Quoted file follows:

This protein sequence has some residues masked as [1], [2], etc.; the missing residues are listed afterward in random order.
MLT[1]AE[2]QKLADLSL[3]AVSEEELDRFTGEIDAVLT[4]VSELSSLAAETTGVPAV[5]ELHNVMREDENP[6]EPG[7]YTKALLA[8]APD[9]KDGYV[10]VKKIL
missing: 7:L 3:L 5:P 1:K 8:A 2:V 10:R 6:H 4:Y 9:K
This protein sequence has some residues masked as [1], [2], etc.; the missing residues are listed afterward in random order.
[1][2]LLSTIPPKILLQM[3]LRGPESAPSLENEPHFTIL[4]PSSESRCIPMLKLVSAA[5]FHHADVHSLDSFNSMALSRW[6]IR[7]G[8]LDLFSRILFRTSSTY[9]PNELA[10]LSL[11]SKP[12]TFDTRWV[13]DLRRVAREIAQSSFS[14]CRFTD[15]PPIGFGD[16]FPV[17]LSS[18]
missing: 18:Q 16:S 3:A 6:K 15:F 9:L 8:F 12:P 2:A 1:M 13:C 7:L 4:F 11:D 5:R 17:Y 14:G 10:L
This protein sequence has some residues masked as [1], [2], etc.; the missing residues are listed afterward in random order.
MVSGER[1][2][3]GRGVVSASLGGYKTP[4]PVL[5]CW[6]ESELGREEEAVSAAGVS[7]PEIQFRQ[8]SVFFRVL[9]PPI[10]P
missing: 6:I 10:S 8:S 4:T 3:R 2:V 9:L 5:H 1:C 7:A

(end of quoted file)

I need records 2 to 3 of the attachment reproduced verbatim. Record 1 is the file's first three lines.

This protein sequence has some residues masked as [1], [2], etc.; the missing residues are listed afterward in random order.
[1][2]LLSTIPPKILLQM[3]LRGPESAPSLENEPHFTIL[4]PSSESRCIPMLKLVSAA[5]FHHADVHSLDSFNSMALSRW[6]IR[7]G[8]LDLFSRILFRTSSTY[9]PNELA[10]LSL[11]SKP[12]TFDTRWV[13]DLRRVAREIAQSSFS[14]CRFTD[15]PPIGFGD[16]FPV[17]LSS[18]
missing: 18:Q 16:S 3:A 6:K 15:F 9:L 8:F 12:P 2:A 1:M 13:C 7:L 4:F 11:D 5:R 17:Y 14:G 10:L
This protein sequence has some residues masked as [1], [2], etc.; the missing residues are listed afterward in random order.
MVSGER[1][2][3]GRGVVSASLGGYKTP[4]PVL[5]CW[6]ESELGREEEAVSAAGVS[7]PEIQFRQ[8]SVFFRVL[9]PPI[10]P
missing: 6:I 10:S 8:S 4:T 3:R 2:V 9:L 5:H 1:C 7:A